The first three are what interest us now.  Let’s talk about those and what they mean for our children’s education.  Now, grammar didn’t just mean grammar as we think of it.  It meant the learning of categories of knowledge.  That can include anything from the letters of the alphabet to the names of animals to Latin verb conjugations to the periodic table of elements.  This is the first stage, and what is being learned is actually of less importance than the use of the faculty of memory.  According to Laura Berquist in her book Designing Your Own Classical Curriculum, the time to begin the grammar stage is from about 3rd grade to about 6th grade.  I have come to believe, however, that it starts earlier than that.  The great thing about the classical method is that it takes into account the nature of the child.  Young children are great at memorizing things.  It comes easily to them.  The goal in my mind is to practice that skill on worthwhile subjects (avoiding what Charlotte Mason called “twaddle”) in order to make sure that the ease of memorization of a young child is retained into adulthood.

The next stage of the trivium is the logic or dialectic stage.  When your adolescent child begins arguing about everything, he is ready for the logic stage.  Perhaps a better way to put it is to say that he is in the logic stage.  The classical method takes advantage of the way God put us together.  That happens somewhere between 5th and 7th grade, depending on the child.  Obviously, the young person is still learning stuff at this point, but that is no longer the primary focus in a classical system of education.  Instead, the focus changes from memorizing to taking that knowledge gained and learning to think logically about it.  How?  Well, this can involve logic problems, analogies, computer programming (obviously not part of the medieval curriculum), scientific experiments, and convincing your parents of the value of spending the night at a friend’s house.  It can and should also include writing persuasively.  In order to write persuasively, it is necessary to gain a keen sense of what is true and what is not.  To quote the professor in C. S. Lewis’ The Lion, the Witch, and the Wardrobe, ““Logic! . . . . Why don’t they teach logic at these schools!”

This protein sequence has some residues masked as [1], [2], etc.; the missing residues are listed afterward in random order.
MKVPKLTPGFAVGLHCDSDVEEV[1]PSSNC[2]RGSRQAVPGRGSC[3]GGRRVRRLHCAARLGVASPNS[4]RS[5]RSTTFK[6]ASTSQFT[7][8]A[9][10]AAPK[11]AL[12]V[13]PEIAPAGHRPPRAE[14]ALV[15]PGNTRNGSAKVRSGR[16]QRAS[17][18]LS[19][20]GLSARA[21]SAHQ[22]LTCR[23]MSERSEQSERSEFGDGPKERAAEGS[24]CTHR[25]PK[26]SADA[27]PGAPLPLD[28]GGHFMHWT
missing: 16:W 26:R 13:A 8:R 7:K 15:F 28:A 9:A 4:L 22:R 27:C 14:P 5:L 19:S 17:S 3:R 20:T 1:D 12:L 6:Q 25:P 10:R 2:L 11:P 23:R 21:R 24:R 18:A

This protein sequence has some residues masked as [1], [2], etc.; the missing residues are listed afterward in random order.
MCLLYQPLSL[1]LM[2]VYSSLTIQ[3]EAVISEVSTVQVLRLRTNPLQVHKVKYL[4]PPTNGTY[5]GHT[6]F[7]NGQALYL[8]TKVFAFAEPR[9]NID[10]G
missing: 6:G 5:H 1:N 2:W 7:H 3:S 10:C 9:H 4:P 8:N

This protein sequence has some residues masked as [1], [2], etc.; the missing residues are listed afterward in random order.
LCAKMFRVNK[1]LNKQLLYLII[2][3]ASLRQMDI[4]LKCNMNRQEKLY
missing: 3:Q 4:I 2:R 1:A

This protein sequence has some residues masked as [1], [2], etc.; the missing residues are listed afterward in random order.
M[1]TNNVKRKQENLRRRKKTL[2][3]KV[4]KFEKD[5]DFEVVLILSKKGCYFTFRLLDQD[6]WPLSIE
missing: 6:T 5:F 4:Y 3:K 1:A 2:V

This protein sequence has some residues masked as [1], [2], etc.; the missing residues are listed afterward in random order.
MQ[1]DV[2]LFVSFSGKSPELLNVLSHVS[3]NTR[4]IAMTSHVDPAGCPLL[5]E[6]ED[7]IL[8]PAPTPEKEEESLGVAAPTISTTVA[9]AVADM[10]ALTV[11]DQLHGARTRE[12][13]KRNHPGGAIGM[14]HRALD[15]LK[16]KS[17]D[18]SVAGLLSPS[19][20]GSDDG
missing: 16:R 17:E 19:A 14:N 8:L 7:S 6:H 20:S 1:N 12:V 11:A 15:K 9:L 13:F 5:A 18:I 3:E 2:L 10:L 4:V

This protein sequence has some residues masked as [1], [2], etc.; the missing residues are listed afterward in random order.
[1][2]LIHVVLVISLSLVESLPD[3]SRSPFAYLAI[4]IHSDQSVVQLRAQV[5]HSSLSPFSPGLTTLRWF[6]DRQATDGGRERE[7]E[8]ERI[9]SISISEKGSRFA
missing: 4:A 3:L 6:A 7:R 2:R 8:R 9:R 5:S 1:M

The final stage begins around 10th grade, according to Laura Berquist and others.  This is the rhetoric stage.  You know how teenagers are idealists?  How they want to change the world?  How they want to distinguish themselves in some way?  Well, that is just as it should be, and rhetoric is the skill of talking about that and writing about that (and anything else for that matter) elegantly. 

At this point, the young adult takes the knowledge he has gained, combines it with the ability to come to accurate conclusions through logical thinking, and then finally, he learns to express it in a convincing and beautiful way.

Well, I guess this wasn’t so short after all, but I want to make one final comment.  In today’s world, high school children are being taught rhetoric more or less (composition, speech, etc.), but they aren’t being taught logic.  They learn (at least they are supposed to learn) to write well, but there is no truth behind what they say.  That is incredibly dangerous, but it’s nothing new.  Socrates complained of the “sophists” of his time who did the same thing. 

In the end, the trivium comes down to the good (the grammar of things), the true (logical thinking), and the beautiful (rhetoric).  It is necessary for them to come in that order because the nature of the growing child demands it and because beauty without truth is not true beauty but a distortion of beauty.

Well, I could go on because this is a subject that I dearly love to talk about, but I’ll hop down off my soapbox for tonight.  May God bless you with every good thing!  Please tell me what you think.

Welcome!  I am Carla Hanson, the owner of Aquinas Homeschool Books, and I’m hoping to entice my husband, Robert, to join me here as well.  My goal here is to discuss homeschooling from a Catholic perspective.  I’ll tell you about what we do, and I hope to hear what works for you.  Though this is the 10th anniversary of our website, I am completely new to blogging. 

Here’s a little more about our family.  We have 5 great kids (so far).  The oldest is 13, and the youngest is 3.  We have homeschooled them most of the time and had a great deal of fun doing it.  We use a method that, like most homeschoolers, is all our own.  If I had to define it, I guess I’d call it ecclectic classical homeschooling with a cup of Charlotte Mason, a teaspoon of Maria Montessori, and a pinch of Mary Hood thrown in for good measure. 

When I say classical, I don’t mean that the children spend the majority of their time studying Ancient Greece or Ancient Rome (though we’ve been there and done that and will again in another year or so).  Instead, I mean that we use the trivium as the background and method for what we do on a daily basis.  For a wonderful, pithy, entertaining definition of just what that means, take a look at Dorothy Sayer’s essay, “The Lost Tools of Learning.”  

If you don’t feel like reading that essay right now, well, my next post is an explanation of what classical education is all about.

My goal will be to add to this blog about once a week, so come back in a week (or two).  We can put our feet up and share a nice, warm cup of coffee.  Wait.  What’s that sound?  Is that your 3-year-old or mine?  Well, back to work, but what better work is there?